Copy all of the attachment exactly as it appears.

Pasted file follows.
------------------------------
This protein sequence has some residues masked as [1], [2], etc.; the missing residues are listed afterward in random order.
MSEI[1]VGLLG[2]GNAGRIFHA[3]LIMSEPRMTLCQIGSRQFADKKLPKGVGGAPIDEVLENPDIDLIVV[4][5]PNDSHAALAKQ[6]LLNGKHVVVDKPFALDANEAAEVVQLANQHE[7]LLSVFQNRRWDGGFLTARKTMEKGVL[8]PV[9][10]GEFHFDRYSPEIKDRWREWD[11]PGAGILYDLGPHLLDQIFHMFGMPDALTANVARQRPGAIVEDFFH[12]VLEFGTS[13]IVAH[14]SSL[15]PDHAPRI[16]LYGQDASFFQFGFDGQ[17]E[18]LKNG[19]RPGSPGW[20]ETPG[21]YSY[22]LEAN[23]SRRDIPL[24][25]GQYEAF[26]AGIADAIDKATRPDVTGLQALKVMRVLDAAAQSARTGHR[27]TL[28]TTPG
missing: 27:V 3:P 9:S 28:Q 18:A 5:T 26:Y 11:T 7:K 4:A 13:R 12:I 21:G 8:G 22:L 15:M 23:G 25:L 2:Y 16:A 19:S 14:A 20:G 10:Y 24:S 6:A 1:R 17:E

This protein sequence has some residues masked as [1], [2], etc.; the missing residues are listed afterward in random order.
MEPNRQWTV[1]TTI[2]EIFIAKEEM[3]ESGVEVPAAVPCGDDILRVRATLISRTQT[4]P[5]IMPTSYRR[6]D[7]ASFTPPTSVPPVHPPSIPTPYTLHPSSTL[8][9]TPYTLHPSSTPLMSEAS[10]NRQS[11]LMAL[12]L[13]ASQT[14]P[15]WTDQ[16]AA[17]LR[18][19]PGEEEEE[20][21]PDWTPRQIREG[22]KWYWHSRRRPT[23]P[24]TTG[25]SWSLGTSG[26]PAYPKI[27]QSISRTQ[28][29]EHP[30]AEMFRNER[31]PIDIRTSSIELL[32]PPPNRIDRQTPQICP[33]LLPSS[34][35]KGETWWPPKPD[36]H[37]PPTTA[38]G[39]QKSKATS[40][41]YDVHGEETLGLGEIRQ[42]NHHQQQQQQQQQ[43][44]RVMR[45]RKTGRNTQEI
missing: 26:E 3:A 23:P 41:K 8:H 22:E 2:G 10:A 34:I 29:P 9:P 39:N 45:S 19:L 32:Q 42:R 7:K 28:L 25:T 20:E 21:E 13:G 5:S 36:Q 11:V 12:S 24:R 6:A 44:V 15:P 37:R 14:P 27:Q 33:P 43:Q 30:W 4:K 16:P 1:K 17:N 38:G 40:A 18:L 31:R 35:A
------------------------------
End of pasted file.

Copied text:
This protein sequence has some residues masked as [1], [2], etc.; the missing residues are listed afterward in random order.
MSEI[1]VGLLG[2]GNAGRIFHA[3]LIMSEPRMTLCQIGSRQFADKKLPKGVGGAPIDEVLENPDIDLIVV[4][5]PNDSHAALAKQ[6]LLNGKHVVVDKPFALDANEAAEVVQLANQHE[7]LLSVFQNRRWDGGFLTARKTMEKGVL[8]PV[9][10]GEFHFDRYSPEIKDRWREWD[11]PGAGILYDLGPHLLDQIFHMFGMPDALTANVARQRPGAIVEDFFH[12]VLEFGTS[13]IVAH[14]SSL[15]PDHAPRI[16]LYGQDASFFQFGFDGQ[17]E[18]LKNG[19]RPGSPGW[20]ETPG[21]YSY[22]LEAN[23]SRRDIPL[24][25]GQYEAF[26]AGIADAIDKATRPDVTGLQALKVMRVLDAAAQSARTGHR[27]TL[28]TTPG
missing: 27:V 3:P 9:S 28:Q 18:A 5:T 26:Y 11:T 7:K 4:A 13:R 12:I 21:G 8:G 22:L 15:M 23:G 25:L 2:Y 16:A 19:S 14:A 20:G 10:Y 24:S 6:A 1:R 17:E

This protein sequence has some residues masked as [1], [2], etc.; the missing residues are listed afterward in random order.
MEPNRQWTV[1]TTI[2]EIFIAKEEM[3]ESGVEVPAAVPCGDDILRVRATLISRTQT[4]P[5]IMPTSYRR[6]D[7]ASFTPPTSVPPVHPPSIPTPYTLHPSSTL[8][9]TPYTLHPSSTPLMSEAS[10]NRQS[11]LMAL[12]L[13]ASQT[14]P[15]WTDQ[16]AA[17]LR[18][19]PGEEEEE[20][21]PDWTPRQIREG[22]KWYWHSRRRPT[23]P[24]TTG[25]SWSLGTSG[26]PAYPKI[27]QSISRTQ[28][29]EHP[30]AEMFRNER[31]PIDIRTSSIELL[32]PPPNRIDRQTPQICP[33]LLPSS[34][35]KGETWWPPKPD[36]H[37]PPTTA[38]G[39]QKSKATS[40][41]YDVHGEETLGLGEIRQ[42]NHHQQQQQQQQQ[43][44]RVMR[45]RKTGRNTQEI
missing: 26:E 3:A 23:P 41:K 8:H 22:E 2:G 10:A 34:I 29:P 9:P 39:N 45:S 19:L 32:Q 42:R 7:K 28:L 25:T 20:E 21:E 13:G 5:S 36:Q 11:V 12:S 24:R 6:A 44:V 15:P 37:R 14:P 27:Q 33:P 43:Q 30:W 4:K 16:P 1:K 17:N 38:G 40:A 18:L 31:R 35:A